"[Hadley] has a keen psychological insight that allows her to create multifaceted characters that remain with the reader long after the story has come to an end. It’s no surprise, then, that Late in the Day is a powerful addition to her already distinguished body of work. Really, a rather brilliant novel." —John Boyne, The Irish Times

"Brilliant new novel.... Hadley is masterful at showing her characters over time.... We have the pleasure of seeing Christine, Lydia, and Alex as they see themselves, and each other." —Margot Livesey, Boston Globe

"With each new book by Tessa Hadley, I grow more convinced that she’s one of the greatest stylists alive.... To read Hadley’s fiction is to grow self-conscious in the best way: to recognize with astonishment the emotions playing behind our own expressions, to hear articulated our own inchoate anxieties.... These are characters on the threshold of understanding themselves, but we always get there first, which is the province and privilege of fine fiction. The tone of Late in the Day is perhaps Hadley’s most delicate accomplishment. This is romantic comedy pulled by a hearse. The whole grief-steeped story should be as fun as a dirge, but instead it feels effervescent — lit not with mockery but with the energy of Hadley’s attention, her sensitivity to the abiding comedy of human desire." —The Washington Post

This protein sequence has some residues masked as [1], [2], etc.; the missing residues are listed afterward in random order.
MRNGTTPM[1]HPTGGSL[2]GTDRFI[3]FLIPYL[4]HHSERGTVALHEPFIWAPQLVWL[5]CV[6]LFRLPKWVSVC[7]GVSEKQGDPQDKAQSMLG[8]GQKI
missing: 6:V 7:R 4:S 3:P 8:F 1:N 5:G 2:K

"Here is Hadley, doing the same: unlocking age-old mysteries in ways both revelatory and inevitable. We’ve seen this before, and we’ve never seen this before, and it’s spectacular.” —The New York Times

"With quicksilver grace and relentless urgency, she probes the murk of human behavior, drawing up nuanced truths with amazing precision. Page for page, I’ve found myself enmeshed, marveling, Wow, she nailed it.... Late in the Day proves no exception. Like the rest of her oeuvre, it’s strange, unsettling — eerily beautiful, discomfiting, stay-up-late-addictive, sometimes hair-raising.... Always, it’s Hadley’s high-res magnification on the interplay of marital (and friendship, and parental) dynamics that supplies her work’s steady gold." —The San Francisco Chronicle

"Freshness, subtlety and a deep, shifting empathy in her new novel.... The novel itself is beautifully contoured... Each phrase of the novel etches further protean details into Hadley’s portraits of her cast.... That complex shading, that illuminating ambiguity, makes Late in the Day a quiet triumph.” —The Seattle Times



PRAISE FOR TESSA HADLEY AND THE PAST:

“Tessa Hadley recruits admirers with each book. She writes with authority, and with delicacy: she explores nuance, but speaks plainly; she is one of those writers a reader trusts.” —Hilary Mantel

"The Past—one of the best novels of 2016." —The Washington Post